Pregnancy is coming close to an end and now it’s time to think about childbirth…

What does childbirth entail? What are the stages of labor? And what happens directly postpartum while still in the hospital?


These are all great questions and I am glad you are asking them… researching them… and finding support groups –Like this one—to guide you along the way.

While doing your research, delayed cord clamping came up and you are confused as to what that really means.


Delayed cord clamping is what it sounds like—delaying the clamping and cutting of the umbilical cord.

First of all, cutting of the umbilical cord is painless for both mom and baby.

At birth about 1/3 of baby’s blood is still in the placenta… so delaying cord clamping will create time for that blood to flow back into baby before cutting the umbilical cord.

Waiting until the umbilical cord stops pulsating allows baby to receive as much blood as possible.

There are many benefits to delaying cord clamping.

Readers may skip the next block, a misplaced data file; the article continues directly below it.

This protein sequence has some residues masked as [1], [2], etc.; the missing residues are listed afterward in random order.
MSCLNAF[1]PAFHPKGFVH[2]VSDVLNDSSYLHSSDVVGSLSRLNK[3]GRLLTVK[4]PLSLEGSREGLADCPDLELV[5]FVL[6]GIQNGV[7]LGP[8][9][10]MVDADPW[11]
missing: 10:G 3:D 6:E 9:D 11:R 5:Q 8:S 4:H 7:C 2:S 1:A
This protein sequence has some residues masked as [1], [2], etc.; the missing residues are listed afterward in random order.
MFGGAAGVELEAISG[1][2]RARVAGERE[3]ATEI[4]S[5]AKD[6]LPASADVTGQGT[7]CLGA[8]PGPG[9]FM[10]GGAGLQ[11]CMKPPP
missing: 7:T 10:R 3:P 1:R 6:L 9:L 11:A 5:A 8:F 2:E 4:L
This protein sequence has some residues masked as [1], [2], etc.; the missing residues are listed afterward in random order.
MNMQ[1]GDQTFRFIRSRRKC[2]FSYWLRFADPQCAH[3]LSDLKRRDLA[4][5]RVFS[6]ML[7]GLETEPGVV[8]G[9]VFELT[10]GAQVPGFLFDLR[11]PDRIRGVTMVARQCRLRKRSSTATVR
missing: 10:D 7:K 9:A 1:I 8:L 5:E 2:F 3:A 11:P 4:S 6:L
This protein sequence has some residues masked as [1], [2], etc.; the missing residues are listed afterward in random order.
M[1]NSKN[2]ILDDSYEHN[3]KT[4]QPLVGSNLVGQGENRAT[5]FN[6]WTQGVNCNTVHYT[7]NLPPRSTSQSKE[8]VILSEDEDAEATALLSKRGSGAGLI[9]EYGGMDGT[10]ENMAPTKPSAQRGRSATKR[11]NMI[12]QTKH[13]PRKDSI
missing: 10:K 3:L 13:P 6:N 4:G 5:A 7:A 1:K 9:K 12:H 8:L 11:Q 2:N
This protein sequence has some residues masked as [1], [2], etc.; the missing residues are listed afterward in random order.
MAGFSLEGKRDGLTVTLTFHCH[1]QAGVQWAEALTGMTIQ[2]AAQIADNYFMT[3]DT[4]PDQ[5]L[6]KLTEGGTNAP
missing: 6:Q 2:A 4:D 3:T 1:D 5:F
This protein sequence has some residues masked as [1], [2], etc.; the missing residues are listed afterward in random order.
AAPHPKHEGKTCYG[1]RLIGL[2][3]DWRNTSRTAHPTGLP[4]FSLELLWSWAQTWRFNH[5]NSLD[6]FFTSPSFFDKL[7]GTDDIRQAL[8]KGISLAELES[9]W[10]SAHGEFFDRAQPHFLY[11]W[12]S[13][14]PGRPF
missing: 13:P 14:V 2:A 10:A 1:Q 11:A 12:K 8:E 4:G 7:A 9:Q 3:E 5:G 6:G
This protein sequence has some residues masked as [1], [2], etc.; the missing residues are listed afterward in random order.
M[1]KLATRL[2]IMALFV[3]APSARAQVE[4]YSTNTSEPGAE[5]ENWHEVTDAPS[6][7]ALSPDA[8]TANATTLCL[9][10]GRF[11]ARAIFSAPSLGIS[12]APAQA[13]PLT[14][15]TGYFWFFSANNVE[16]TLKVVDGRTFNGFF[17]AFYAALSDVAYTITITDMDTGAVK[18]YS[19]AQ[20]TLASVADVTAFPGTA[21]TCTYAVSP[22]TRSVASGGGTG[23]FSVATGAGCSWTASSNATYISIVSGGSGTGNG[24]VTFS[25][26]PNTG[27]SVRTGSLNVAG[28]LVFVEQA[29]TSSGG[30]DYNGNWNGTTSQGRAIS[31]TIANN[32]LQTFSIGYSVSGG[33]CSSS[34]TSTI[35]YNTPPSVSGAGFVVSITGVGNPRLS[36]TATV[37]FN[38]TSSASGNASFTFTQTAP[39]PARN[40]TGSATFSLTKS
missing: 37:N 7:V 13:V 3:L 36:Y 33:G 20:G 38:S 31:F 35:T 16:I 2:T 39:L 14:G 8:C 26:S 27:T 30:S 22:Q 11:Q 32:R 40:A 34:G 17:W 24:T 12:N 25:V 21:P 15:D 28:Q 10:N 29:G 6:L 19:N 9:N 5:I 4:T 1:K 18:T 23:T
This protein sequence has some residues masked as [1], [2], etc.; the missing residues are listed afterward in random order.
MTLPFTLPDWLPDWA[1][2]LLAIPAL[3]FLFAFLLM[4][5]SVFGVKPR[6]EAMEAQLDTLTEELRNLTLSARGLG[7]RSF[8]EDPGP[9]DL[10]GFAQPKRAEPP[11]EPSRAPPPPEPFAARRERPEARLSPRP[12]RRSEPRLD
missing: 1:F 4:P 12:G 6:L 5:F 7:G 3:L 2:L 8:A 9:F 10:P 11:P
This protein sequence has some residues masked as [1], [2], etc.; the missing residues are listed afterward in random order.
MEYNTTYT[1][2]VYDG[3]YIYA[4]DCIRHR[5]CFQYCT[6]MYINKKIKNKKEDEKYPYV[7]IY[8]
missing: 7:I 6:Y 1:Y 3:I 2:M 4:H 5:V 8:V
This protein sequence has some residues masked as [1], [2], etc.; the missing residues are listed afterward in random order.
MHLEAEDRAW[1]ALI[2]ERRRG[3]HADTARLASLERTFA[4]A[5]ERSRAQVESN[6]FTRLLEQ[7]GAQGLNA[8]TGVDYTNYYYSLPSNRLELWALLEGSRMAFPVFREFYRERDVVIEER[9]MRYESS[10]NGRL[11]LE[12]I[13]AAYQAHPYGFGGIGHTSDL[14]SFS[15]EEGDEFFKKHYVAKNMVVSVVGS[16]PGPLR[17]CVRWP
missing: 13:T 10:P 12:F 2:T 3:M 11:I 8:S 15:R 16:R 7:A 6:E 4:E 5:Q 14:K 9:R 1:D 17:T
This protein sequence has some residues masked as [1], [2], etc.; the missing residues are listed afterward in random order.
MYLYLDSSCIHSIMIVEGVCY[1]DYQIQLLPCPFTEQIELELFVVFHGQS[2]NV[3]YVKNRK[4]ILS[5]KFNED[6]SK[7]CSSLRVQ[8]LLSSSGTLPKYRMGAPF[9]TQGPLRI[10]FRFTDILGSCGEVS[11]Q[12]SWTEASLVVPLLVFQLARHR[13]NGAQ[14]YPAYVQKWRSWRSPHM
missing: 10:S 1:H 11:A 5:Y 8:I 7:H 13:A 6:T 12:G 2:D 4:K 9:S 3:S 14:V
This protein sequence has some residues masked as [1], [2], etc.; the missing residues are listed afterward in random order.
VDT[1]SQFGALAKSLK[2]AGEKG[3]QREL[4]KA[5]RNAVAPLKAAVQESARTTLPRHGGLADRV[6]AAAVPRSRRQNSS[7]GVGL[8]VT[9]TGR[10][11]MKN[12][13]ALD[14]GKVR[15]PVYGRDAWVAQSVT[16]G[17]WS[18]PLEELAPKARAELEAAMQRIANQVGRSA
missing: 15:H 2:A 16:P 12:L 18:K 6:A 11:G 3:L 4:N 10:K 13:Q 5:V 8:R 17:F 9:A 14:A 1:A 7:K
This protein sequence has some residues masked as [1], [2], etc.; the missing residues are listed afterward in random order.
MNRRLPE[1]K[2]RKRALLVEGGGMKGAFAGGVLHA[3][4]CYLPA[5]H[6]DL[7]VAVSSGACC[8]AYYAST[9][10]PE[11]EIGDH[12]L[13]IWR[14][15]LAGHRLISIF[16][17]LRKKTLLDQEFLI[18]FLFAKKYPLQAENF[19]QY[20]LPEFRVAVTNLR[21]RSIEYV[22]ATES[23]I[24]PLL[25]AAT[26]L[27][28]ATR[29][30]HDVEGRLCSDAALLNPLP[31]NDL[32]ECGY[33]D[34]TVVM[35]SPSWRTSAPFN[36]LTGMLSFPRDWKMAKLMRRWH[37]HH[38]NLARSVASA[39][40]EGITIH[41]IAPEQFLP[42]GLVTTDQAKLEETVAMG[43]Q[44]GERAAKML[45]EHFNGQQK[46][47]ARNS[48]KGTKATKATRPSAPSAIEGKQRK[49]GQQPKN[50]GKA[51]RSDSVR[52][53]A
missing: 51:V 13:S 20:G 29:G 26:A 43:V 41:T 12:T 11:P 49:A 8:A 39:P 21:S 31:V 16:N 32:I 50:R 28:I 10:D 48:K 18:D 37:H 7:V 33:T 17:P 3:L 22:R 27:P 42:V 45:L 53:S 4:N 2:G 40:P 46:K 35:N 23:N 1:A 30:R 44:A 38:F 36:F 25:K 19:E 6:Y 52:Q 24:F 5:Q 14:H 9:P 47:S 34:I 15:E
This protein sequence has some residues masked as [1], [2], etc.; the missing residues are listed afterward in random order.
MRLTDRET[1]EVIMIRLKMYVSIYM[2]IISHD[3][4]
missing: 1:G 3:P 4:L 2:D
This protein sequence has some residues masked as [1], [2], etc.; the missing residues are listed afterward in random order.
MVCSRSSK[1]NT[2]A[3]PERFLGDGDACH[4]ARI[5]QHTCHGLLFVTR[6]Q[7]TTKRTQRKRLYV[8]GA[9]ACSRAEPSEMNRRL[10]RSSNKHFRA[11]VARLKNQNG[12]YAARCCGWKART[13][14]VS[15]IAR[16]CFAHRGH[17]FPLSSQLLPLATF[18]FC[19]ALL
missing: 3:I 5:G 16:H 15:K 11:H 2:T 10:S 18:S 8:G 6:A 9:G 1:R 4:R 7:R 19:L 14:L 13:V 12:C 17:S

This can create an increase in iron levels, reducing anemia, improvement of baby’s early breathing, and easier to deliver placenta.

It’s easier to deliver the placenta because there is less blood in there causing it to be lighter and less full.

Did you know?

There are some doctors that will do delayed cord clamping after a cesarean section, as well.

Sometimes doctors need to perform surgeries and procedures after baby is born—in some cases these procedures can be done with the cord still attached to baby in which the benefit is receiving oxygenated blood.


Don’t forget to talk to your doctor about delayed umbilical cord clamping if this is something you want to consider. It should even be placed in your Birth Preference so that everyone (doctor, nurses, and support person) is on the same page.


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